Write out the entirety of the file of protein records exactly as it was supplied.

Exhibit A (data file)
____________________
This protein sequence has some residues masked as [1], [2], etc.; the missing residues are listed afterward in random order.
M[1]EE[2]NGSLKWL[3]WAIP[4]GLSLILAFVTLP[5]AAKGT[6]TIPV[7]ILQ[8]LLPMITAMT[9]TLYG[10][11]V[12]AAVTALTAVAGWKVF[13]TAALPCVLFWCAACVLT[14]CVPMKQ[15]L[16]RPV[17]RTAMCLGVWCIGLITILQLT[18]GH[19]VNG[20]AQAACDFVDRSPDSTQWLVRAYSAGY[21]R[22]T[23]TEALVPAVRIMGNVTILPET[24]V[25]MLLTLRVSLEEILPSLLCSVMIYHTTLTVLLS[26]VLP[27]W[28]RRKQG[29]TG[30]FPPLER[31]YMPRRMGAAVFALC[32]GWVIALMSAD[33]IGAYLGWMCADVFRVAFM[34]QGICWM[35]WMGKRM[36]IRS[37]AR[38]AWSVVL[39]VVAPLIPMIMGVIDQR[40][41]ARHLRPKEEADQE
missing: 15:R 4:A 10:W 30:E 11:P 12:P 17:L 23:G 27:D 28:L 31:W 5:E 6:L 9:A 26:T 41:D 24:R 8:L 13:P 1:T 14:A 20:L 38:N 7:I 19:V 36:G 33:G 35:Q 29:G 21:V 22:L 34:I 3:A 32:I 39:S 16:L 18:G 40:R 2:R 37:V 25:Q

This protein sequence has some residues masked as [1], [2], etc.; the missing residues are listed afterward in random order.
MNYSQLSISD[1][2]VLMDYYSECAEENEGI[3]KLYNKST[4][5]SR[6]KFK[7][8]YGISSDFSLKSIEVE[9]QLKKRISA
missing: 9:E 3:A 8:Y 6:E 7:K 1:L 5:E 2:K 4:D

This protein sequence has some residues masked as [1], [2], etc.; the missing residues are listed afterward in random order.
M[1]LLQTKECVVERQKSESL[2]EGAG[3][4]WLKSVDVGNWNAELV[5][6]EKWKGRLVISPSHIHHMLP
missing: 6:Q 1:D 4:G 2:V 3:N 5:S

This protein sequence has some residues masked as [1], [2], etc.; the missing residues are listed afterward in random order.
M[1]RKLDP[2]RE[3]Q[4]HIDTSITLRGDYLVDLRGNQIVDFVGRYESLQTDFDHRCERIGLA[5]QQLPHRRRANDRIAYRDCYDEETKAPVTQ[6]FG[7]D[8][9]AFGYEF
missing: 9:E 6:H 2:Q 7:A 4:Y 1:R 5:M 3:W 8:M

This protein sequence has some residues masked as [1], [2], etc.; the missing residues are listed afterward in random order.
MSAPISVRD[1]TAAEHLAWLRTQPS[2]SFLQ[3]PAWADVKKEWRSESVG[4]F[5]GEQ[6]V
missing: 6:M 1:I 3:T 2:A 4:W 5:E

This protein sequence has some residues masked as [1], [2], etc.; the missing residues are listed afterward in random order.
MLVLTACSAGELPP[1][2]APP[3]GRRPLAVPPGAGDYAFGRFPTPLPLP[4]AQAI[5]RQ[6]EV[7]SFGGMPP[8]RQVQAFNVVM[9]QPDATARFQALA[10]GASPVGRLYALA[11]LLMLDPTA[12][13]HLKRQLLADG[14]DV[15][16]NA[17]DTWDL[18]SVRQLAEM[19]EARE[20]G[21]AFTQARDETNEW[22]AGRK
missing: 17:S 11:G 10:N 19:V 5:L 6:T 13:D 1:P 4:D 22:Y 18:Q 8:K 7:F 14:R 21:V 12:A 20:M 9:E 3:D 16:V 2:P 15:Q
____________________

This protein sequence has some residues masked as [1], [2], etc.; the missing residues are listed afterward in random order.
M[1]EE[2]NGSLKWL[3]WAIP[4]GLSLILAFVTLP[5]AAKGT[6]TIPV[7]ILQ[8]LLPMITAMT[9]TLYG[10][11]V[12]AAVTALTAVAGWKVF[13]TAALPCVLFWCAACVLT[14]CVPMKQ[15]L[16]RPV[17]RTAMCLGVWCIGLITILQLT[18]GH[19]VNG[20]AQAACDFVDRSPDSTQWLVRAYSAGY[21]R[22]T[23]TEALVPAVRIMGNVTILPET[24]V[25]MLLTLRVSLEEILPSLLCSVMIYHTTLTVLLS[26]VLP[27]W[28]RRKQG[29]TG[30]FPPLER[31]YMPRRMGAAVFALC[32]GWVIALMSAD[33]IGAYLGWMCADVFRVAFM[34]QGICWM[35]WMGKRM[36]IRS[37]AR[38]AWSVVL[39]VVAPLIPMIMGVIDQR[40][41]ARHLRPKEEADQE
missing: 15:R 4:A 10:W 30:E 11:P 12:P 17:L 23:G 27:D 28:L 31:W 5:E 6:L 9:A 26:T 41:D 24:R 8:L 13:P 1:T 14:A 20:L 38:N 7:I 19:V 36:G 33:G 35:Q 29:G 21:V 22:L 34:I 3:A 32:I 39:S 16:L 18:G 40:R 2:R 37:V 25:Q

This protein sequence has some residues masked as [1], [2], etc.; the missing residues are listed afterward in random order.
MNYSQLSISD[1][2]VLMDYYSECAEENEGI[3]KLYNKST[4][5]SR[6]KFK[7][8]YGISSDFSLKSIEVE[9]QLKKRISA
missing: 9:E 3:A 8:Y 6:E 7:K 1:L 5:E 2:K 4:D

This protein sequence has some residues masked as [1], [2], etc.; the missing residues are listed afterward in random order.
M[1]LLQTKECVVERQKSESL[2]EGAG[3][4]WLKSVDVGNWNAELV[5][6]EKWKGRLVISPSHIHHMLP
missing: 6:Q 1:D 4:G 2:V 3:N 5:S

This protein sequence has some residues masked as [1], [2], etc.; the missing residues are listed afterward in random order.
M[1]RKLDP[2]RE[3]Q[4]HIDTSITLRGDYLVDLRGNQIVDFVGRYESLQTDFDHRCERIGLA[5]QQLPHRRRANDRIAYRDCYDEETKAPVTQ[6]FG[7]D[8][9]AFGYEF
missing: 9:E 6:H 2:Q 7:A 4:Y 1:R 5:M 3:W 8:M

This protein sequence has some residues masked as [1], [2], etc.; the missing residues are listed afterward in random order.
MSAPISVRD[1]TAAEHLAWLRTQPS[2]SFLQ[3]PAWADVKKEWRSESVG[4]F[5]GEQ[6]V
missing: 6:M 1:I 3:T 2:A 4:W 5:E

This protein sequence has some residues masked as [1], [2], etc.; the missing residues are listed afterward in random order.
MLVLTACSAGELPP[1][2]APP[3]GRRPLAVPPGAGDYAFGRFPTPLPLP[4]AQAI[5]RQ[6]EV[7]SFGGMPP[8]RQVQAFNVVM[9]QPDATARFQALA[10]GASPVGRLYALA[11]LLMLDPTA[12][13]HLKRQLLADG[14]DV[15][16]NA[17]DTWDL[18]SVRQLAEM[19]EARE[20]G[21]AFTQARDETNEW[22]AGRK
missing: 17:S 11:G 10:N 19:V 5:L 6:T 13:D 1:P 4:D 22:Y 18:Q 8:K 7:F 14:R 21:V 12:A 20:M 9:E 3:D 16:V 2:P 15:Q